A story has recently reached our ears of a company who needed fast and cheap translation.
The company spent a lot of time and money on a new internal computer system, designed to bring efficiencies throughout all their global offices. To achieve this, they required all the training materials translated into the languages used by their teams, so that training could be carried out locally.
The material to be translated covered a wide range of disciplines fundamental to the new computer software and so had to be contextually accurate and consistent throughout.
As with all businesses, budget constraints were a huge consideration for the company so they placed their project in the hands of the lowest priced translation agency. This subsequently meant that the quality of the translation was not a priority for the agency, though clearly the client was under the impression that the resultant translation would be accurate.
Unbeknown to the company the agency experimented with machine translation in order to deliver on time and budget.
When the translated documents were returned to the company, they quickly realised that the translation hadn’t been completed by professional translators, but machine translation had been used on their highly technical training documents.
This “experiment” in machine translation also meant that the agency couldn’t keep to the timescale agreed, resulting in a delivery months over deadline.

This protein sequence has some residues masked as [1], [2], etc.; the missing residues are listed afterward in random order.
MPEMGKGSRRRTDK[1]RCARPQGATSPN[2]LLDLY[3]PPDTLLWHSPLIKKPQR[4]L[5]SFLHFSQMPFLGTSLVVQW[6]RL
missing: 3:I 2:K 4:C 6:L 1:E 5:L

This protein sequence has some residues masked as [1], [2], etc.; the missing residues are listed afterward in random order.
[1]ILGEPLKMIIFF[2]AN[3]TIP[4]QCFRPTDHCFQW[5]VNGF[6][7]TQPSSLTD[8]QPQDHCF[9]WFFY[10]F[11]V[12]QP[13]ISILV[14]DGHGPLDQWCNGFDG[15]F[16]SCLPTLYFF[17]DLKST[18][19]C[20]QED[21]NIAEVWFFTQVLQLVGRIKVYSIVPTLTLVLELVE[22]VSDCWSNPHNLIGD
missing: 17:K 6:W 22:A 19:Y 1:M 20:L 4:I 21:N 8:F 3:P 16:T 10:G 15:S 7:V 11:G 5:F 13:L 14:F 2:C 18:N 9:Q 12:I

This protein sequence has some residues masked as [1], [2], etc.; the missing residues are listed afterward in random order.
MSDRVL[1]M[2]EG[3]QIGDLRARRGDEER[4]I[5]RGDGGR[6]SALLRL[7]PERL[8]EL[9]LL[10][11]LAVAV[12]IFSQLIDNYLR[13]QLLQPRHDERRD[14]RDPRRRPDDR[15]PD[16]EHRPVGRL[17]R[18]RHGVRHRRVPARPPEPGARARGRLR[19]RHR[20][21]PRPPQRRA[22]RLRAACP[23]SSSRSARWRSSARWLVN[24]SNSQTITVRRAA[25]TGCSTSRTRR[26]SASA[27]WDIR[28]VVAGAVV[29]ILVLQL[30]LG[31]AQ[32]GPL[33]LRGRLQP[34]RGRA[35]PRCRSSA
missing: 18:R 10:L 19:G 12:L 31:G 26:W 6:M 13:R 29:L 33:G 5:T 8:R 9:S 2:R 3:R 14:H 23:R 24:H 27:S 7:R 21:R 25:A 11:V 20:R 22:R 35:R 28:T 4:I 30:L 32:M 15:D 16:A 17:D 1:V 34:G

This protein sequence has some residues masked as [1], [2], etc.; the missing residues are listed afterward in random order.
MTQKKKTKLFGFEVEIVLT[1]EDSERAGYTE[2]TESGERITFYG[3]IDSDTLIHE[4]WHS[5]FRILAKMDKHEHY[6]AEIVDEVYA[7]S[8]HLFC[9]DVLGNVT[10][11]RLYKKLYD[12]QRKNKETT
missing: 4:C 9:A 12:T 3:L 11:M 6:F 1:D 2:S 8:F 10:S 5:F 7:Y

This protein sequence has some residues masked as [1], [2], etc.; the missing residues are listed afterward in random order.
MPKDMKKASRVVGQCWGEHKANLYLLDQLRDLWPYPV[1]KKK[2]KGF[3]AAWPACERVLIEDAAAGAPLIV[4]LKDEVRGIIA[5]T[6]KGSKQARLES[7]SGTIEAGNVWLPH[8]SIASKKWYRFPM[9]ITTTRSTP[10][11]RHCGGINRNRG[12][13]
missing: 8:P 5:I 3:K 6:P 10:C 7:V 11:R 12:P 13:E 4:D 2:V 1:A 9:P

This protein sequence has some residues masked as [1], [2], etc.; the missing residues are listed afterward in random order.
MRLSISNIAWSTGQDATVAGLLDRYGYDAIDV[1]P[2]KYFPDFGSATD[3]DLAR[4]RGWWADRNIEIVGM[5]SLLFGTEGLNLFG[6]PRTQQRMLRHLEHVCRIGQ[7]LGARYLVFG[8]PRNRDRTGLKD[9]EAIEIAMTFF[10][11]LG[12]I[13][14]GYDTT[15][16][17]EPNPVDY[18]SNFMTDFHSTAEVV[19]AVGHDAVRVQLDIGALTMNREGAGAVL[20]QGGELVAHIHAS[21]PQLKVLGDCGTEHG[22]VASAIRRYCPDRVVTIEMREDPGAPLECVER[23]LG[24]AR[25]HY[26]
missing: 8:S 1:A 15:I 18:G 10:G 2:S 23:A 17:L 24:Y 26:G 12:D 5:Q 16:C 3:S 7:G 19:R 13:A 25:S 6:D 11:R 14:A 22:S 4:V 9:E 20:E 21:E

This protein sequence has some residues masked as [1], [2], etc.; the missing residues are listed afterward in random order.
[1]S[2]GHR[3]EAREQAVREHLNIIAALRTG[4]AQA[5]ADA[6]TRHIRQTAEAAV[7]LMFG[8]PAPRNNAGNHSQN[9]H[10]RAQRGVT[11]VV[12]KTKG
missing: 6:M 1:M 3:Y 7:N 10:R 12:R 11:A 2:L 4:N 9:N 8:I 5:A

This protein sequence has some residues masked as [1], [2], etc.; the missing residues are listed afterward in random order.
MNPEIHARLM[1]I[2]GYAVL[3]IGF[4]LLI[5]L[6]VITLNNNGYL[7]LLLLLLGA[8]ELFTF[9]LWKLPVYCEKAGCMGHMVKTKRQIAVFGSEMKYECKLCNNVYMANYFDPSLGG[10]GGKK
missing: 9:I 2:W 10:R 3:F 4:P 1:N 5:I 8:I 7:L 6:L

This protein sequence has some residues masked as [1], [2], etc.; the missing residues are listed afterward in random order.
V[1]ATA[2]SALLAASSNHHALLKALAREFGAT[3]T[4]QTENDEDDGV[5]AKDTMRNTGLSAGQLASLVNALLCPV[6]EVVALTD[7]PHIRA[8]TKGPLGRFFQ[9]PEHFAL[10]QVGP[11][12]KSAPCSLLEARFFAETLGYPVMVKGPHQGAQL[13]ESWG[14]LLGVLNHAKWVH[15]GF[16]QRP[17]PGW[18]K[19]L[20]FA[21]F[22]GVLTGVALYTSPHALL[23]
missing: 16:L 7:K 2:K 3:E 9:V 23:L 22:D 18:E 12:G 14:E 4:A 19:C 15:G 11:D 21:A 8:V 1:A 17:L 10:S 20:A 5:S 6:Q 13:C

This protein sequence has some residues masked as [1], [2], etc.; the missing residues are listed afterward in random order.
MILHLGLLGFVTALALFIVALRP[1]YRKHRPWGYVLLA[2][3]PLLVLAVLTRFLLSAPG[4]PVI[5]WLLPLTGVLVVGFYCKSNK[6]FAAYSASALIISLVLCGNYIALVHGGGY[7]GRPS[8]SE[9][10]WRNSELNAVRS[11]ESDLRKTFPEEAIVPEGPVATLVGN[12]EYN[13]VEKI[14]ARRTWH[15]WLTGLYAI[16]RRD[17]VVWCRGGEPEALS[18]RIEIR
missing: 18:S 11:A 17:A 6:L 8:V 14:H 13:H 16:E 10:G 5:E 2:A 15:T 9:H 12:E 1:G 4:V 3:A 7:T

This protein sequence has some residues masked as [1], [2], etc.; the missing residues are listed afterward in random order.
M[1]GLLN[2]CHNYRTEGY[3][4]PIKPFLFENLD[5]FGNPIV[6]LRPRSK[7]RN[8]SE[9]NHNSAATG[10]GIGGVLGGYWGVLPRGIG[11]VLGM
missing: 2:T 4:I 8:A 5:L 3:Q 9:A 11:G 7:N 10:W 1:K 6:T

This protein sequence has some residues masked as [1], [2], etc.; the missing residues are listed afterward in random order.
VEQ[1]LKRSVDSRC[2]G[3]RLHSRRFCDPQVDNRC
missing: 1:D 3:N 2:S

Luckily, internal staff spoke the target languages fluently and were required to spend time re-translating the materials themselves, scrutinising the poor machine translation. This meant that core staff abandoning their daily projects to salvage the translations and ensure the training go ahead on schedule.
A critical technical translation such as these training materials, required an experienced project manager to control the selection of human translators, set a realistic timescale and price as well as ensuring consistency, accuracy and quality.
Unfortunately, the company had to dedicate their own time and resources, essentially paying twice for the translations. Had the project been delivered right first time, it would have enabled the timely launch of their new software and made them an even bigger saving at a time when budgets are under tight scrutiny.
The march of technology continues, but computers cannot compete with the skills of a trained translator. Language is so nuanced that machine translation is only good enough to provide the gist of the content of a document. This is why Global Lingo never use machine translation, all of our translations are completed by professional human translators who have years of experience of translating only into their native language and are specialists in their chosen subject area. Our clients can be assured that quality is never compromised.
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